Skip to Main Content
Nanoindentation studies of paperAuthor(s): B.F. West; B.T. Hotle; J.E. Jakes; J.M. Considine; R.E. Rowlands; K.T. Turner
Source: Proceedings : progress in paper physics seminar : June 2-5, 2008, Helsinki University of Technology (TKK), Espoo, Finland. [Espoo, Finland] : Helsinki University of Technology, : pages 163-168.
Publication Series: Miscellaneous Publication
PDF: View PDF (1.0 MB)
DescriptionPaper materials consist of a porous web of cellulose polymeric fibers held together by entanglement and fiber-to-fiber bonding. These materials usually contain lignin and hemicellulose carbohydrates remaining from the pulping process. Pulped fibers are a flattened ribbon shape on the order of 30 microns wide, 10 microns thick and from one to four mm long. Paper web porosity typically varies between 30 and 60% by volume. All of these features increase the anisotropy and non-homogeneity of paper materials and complicate the characterization of mechanical properties. The z-direction modulus of paper is an important property as it can affect calendaring and printing processes as well as performance of laminated paper products, such as postage stamps. Acknowledging the above, the present paper discusses the use of nanoindentation to measure the z-direction stiffness of paper.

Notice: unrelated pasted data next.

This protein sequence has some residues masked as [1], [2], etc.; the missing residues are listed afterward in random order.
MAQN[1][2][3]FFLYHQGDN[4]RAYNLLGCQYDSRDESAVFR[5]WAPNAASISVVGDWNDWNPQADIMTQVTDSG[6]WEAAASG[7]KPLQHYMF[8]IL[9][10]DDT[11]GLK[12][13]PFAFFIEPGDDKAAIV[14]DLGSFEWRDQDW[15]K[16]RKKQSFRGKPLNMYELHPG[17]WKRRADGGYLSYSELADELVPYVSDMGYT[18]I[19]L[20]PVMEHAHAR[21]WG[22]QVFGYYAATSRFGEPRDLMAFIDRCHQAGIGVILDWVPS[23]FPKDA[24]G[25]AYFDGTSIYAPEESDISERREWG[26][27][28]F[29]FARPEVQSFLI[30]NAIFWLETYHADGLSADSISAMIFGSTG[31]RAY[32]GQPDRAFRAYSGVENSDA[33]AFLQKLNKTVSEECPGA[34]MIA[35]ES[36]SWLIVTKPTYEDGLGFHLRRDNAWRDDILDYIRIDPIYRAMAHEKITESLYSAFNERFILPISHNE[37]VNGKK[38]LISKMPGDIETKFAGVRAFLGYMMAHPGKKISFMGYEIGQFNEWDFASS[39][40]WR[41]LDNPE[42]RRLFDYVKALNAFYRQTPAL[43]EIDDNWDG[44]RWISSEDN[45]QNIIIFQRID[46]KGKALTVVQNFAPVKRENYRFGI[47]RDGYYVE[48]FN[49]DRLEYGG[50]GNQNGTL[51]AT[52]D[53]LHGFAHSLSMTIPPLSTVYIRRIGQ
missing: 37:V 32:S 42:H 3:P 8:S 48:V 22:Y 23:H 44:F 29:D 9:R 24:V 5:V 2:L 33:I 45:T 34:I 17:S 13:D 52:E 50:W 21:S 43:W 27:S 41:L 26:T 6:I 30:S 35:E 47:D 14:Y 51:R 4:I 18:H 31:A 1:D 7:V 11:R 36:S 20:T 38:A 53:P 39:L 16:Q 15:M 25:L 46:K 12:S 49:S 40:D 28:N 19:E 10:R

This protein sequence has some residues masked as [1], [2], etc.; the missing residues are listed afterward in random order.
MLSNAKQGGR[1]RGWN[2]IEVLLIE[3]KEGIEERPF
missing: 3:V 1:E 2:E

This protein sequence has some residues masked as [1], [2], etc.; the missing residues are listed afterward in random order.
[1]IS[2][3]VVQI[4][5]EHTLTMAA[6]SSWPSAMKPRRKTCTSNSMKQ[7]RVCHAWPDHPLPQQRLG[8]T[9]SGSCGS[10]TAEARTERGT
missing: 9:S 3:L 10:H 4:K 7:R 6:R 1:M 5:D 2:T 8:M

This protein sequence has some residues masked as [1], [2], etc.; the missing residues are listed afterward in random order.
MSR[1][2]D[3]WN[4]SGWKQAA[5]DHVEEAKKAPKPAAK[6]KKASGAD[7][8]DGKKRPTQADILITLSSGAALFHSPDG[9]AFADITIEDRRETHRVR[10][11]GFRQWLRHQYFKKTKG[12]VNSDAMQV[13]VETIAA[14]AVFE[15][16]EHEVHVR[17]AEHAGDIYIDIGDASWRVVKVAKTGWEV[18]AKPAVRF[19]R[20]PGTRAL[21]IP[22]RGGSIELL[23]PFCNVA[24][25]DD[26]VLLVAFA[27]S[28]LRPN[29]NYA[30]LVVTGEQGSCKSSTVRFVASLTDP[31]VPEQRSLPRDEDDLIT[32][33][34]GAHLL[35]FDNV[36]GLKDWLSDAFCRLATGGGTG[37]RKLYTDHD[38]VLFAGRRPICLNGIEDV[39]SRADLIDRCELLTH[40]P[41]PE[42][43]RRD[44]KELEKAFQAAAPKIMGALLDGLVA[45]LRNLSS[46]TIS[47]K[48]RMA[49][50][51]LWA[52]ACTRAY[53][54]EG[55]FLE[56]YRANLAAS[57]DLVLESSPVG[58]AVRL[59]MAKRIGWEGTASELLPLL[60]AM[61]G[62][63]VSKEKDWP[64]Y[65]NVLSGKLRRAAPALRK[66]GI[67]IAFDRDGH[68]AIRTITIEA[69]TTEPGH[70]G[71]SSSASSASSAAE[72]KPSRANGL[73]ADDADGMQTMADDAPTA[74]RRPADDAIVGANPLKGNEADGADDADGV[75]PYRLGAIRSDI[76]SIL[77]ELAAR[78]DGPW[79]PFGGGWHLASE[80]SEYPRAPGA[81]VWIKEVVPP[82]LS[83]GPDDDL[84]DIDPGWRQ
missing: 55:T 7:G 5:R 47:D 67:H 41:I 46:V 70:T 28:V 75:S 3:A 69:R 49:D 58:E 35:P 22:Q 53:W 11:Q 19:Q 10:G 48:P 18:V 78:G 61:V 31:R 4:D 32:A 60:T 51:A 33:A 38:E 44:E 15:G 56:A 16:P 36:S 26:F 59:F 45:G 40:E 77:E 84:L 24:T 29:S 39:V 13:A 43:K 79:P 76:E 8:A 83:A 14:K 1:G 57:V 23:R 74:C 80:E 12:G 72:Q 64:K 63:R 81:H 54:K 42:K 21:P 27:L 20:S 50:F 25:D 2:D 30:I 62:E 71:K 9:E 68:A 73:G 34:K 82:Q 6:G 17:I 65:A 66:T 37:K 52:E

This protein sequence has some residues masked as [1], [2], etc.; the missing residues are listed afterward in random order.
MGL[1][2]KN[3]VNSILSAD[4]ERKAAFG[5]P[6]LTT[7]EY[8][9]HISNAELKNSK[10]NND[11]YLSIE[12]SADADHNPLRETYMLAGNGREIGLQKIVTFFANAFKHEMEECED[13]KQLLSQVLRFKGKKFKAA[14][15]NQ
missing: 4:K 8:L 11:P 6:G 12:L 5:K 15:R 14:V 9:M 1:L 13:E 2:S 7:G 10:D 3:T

CitationWest, B.F.; Hotle, B.T.; Jakes, J.E.; Considine, J.M.; Rowlands, R.E.; Turner, K.T. 2008. Nanoindentation studies of paper. Proceedings : progress in paper physics seminar : June 2-5, 2008, Helsinki University of Technology (TKK), Espoo, Finland. [Espoo, Finland] : Helsinki University of Technology, : pages 163-168.
KeywordsAnisotropy, porosity, carbohydrates, paper, mechanical properties, testing, hemicellulose, nanostructured materials, microstructure, nanotechnology, cellulose fibers, papermaking, review article, z-direction, nanoindentation, stiffness
- Cornstalk as a source of fiber and energy
- Lightweight, high-opacity Bible paper by fiber loading
- Investigation of fiber tilt in paperboard
XML: View XML